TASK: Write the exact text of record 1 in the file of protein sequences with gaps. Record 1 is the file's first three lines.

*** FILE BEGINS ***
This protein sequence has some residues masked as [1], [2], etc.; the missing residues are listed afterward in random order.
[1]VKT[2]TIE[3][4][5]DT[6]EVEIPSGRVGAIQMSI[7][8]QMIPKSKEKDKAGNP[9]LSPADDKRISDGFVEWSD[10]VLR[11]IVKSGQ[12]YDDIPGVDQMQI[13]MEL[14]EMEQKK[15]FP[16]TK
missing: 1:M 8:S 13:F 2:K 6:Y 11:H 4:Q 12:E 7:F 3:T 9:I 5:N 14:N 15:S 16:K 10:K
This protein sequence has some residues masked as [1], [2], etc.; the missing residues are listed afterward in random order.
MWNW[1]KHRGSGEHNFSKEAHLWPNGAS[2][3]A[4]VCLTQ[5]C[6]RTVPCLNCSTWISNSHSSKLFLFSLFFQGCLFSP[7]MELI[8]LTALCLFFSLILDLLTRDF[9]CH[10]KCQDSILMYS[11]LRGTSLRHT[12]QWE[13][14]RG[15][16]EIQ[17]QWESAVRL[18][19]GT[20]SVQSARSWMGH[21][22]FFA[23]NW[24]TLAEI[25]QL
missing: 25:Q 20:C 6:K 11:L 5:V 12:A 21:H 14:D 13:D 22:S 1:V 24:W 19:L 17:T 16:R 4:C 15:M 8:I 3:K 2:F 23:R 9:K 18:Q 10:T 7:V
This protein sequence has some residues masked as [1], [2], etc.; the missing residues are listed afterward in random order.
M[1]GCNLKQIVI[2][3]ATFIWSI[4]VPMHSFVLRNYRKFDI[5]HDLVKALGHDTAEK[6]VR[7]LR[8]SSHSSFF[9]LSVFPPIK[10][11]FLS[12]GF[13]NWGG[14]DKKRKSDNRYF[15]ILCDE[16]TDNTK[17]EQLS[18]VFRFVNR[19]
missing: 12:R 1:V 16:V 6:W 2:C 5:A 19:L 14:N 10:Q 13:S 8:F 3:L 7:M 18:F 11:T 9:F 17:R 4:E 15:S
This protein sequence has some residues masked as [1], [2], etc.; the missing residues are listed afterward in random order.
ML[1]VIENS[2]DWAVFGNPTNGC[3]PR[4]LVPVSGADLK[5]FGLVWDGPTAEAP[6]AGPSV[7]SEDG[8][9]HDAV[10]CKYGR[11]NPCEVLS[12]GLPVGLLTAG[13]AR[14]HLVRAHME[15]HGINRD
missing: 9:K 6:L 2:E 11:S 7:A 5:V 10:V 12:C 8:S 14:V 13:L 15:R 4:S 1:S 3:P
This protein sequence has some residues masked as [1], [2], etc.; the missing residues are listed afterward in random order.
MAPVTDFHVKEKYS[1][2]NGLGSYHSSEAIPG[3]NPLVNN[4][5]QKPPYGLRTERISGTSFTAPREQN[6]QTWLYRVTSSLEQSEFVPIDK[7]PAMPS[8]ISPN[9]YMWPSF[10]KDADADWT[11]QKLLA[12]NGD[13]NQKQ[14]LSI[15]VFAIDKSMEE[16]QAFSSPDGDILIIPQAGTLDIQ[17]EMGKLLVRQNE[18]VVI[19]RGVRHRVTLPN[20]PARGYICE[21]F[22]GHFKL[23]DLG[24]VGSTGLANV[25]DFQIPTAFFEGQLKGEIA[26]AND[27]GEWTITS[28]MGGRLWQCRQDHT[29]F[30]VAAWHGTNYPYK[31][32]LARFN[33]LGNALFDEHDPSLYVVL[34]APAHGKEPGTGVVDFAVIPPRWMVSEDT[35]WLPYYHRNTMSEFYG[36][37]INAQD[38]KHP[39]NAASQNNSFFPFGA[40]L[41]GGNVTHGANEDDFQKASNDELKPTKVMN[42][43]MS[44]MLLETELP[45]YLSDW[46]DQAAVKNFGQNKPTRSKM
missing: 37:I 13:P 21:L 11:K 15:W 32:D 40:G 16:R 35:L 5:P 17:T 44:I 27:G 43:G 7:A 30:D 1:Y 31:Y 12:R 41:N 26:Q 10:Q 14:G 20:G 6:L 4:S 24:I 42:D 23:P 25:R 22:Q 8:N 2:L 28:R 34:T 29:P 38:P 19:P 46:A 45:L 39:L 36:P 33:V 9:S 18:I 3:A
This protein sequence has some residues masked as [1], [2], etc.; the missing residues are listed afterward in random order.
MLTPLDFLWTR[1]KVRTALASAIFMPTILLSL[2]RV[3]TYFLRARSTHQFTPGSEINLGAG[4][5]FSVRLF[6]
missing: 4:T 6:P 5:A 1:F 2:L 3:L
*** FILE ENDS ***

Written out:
This protein sequence has some residues masked as [1], [2], etc.; the missing residues are listed afterward in random order.
[1]VKT[2]TIE[3][4][5]DT[6]EVEIPSGRVGAIQMSI[7][8]QMIPKSKEKDKAGNP[9]LSPADDKRISDGFVEWSD[10]VLR[11]IVKSGQ[12]YDDIPGVDQMQI[13]MEL[14]EMEQKK[15]FP[16]TK
missing: 1:M 8:S 13:F 2:K 6:Y 11:H 4:Q 12:E 7:F 3:T 9:I 5:N 14:N 15:S 16:K 10:K